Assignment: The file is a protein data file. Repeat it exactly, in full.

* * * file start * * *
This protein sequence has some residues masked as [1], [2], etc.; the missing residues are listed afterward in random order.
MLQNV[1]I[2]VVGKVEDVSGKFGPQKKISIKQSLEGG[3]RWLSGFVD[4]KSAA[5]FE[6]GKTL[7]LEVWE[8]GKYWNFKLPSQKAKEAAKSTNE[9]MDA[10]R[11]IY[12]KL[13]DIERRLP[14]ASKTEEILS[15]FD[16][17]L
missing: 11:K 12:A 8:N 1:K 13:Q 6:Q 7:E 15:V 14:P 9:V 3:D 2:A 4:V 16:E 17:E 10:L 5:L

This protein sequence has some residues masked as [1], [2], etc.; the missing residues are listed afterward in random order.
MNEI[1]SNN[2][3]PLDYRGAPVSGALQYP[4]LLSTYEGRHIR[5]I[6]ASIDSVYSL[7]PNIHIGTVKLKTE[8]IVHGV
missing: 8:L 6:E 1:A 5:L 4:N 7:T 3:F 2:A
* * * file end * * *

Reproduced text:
This protein sequence has some residues masked as [1], [2], etc.; the missing residues are listed afterward in random order.
MLQNV[1]I[2]VVGKVEDVSGKFGPQKKISIKQSLEGG[3]RWLSGFVD[4]KSAA[5]FE[6]GKTL[7]LEVWE[8]GKYWNFKLPSQKAKEAAKSTNE[9]MDA[10]R[11]IY[12]KL[13]DIERRLP[14]ASKTEEILS[15]FD[16][17]L
missing: 11:K 12:A 8:N 1:K 13:Q 6:Q 7:E 15:V 14:P 9:V 3:D 2:A 4:V 16:E 17:E 10:L 5:L

This protein sequence has some residues masked as [1], [2], etc.; the missing residues are listed afterward in random order.
MNEI[1]SNN[2][3]PLDYRGAPVSGALQYP[4]LLSTYEGRHIR[5]I[6]ASIDSVYSL[7]PNIHIGTVKLKTE[8]IVHGV
missing: 8:L 6:E 1:A 5:L 4:N 7:T 3:F 2:A